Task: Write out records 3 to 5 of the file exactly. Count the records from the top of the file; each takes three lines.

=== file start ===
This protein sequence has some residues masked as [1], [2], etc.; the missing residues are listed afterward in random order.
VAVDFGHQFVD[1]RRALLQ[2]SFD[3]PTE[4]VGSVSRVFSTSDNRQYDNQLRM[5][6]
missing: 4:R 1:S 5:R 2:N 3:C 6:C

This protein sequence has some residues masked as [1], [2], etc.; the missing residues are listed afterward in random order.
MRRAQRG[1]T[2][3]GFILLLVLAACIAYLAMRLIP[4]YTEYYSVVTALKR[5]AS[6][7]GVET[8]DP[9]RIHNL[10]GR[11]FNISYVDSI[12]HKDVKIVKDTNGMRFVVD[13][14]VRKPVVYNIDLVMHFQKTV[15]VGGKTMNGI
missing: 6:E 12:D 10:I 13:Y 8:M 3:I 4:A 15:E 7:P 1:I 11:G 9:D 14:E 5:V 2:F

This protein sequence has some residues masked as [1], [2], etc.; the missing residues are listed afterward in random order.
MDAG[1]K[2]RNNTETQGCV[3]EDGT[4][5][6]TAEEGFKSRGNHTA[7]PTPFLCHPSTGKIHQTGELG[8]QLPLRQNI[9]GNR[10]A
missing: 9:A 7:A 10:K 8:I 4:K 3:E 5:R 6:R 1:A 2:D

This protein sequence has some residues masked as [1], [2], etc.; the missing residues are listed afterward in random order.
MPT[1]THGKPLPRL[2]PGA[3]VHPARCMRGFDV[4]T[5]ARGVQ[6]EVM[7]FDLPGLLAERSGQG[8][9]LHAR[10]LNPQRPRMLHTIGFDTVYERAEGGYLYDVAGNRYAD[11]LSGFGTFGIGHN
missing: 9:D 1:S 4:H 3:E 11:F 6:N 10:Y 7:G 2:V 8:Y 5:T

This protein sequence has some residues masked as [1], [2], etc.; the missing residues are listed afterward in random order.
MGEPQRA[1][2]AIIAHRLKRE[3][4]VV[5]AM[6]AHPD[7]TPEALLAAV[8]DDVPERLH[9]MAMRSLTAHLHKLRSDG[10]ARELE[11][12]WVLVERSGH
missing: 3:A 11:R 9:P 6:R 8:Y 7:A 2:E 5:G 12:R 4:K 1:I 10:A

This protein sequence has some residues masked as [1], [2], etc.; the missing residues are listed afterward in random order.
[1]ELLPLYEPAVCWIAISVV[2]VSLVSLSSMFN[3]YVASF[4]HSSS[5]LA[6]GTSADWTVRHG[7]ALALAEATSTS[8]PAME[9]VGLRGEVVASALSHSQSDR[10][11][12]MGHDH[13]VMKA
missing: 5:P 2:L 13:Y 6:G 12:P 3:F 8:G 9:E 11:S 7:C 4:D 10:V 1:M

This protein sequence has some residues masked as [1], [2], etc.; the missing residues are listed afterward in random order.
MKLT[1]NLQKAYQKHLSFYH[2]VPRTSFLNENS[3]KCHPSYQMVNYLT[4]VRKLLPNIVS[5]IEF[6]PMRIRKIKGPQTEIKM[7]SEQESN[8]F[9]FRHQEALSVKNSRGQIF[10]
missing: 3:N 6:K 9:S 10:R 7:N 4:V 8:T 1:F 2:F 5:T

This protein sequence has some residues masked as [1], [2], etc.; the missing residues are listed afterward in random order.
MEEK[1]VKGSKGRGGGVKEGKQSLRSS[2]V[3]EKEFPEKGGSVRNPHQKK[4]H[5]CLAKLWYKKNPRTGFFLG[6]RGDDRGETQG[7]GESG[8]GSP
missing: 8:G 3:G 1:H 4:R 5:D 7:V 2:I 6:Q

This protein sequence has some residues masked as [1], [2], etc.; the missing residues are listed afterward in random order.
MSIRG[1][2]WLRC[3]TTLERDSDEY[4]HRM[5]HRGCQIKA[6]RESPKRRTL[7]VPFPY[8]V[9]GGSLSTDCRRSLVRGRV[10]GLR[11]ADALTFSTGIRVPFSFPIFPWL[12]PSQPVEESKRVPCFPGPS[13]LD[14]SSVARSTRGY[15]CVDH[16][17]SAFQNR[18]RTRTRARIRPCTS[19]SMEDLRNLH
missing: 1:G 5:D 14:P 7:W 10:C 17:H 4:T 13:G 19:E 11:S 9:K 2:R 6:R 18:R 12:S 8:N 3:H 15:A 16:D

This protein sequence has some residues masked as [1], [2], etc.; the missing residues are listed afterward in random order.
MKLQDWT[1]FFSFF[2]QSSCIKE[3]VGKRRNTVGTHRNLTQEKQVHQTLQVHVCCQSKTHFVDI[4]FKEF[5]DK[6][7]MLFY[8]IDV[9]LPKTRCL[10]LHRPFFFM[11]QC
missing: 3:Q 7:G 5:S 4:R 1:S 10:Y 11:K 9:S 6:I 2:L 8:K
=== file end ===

This protein sequence has some residues masked as [1], [2], etc.; the missing residues are listed afterward in random order.
MDAG[1]K[2]RNNTETQGCV[3]EDGT[4][5][6]TAEEGFKSRGNHTA[7]PTPFLCHPSTGKIHQTGELG[8]QLPLRQNI[9]GNR[10]A
missing: 9:A 7:A 10:K 8:I 4:K 3:E 5:R 6:R 1:A 2:D

This protein sequence has some residues masked as [1], [2], etc.; the missing residues are listed afterward in random order.
MPT[1]THGKPLPRL[2]PGA[3]VHPARCMRGFDV[4]T[5]ARGVQ[6]EVM[7]FDLPGLLAERSGQG[8][9]LHAR[10]LNPQRPRMLHTIGFDTVYERAEGGYLYDVAGNRYAD[11]LSGFGTFGIGHN
missing: 9:D 1:S 4:H 3:E 11:F 6:N 10:Y 7:G 2:V 8:Y 5:T

This protein sequence has some residues masked as [1], [2], etc.; the missing residues are listed afterward in random order.
MGEPQRA[1][2]AIIAHRLKRE[3][4]VV[5]AM[6]AHPD[7]TPEALLAAV[8]DDVPERLH[9]MAMRSLTAHLHKLRSDG[10]ARELE[11][12]WVLVERSGH
missing: 3:A 11:R 9:P 6:R 8:Y 7:A 2:E 5:G 12:R 4:K 1:I 10:A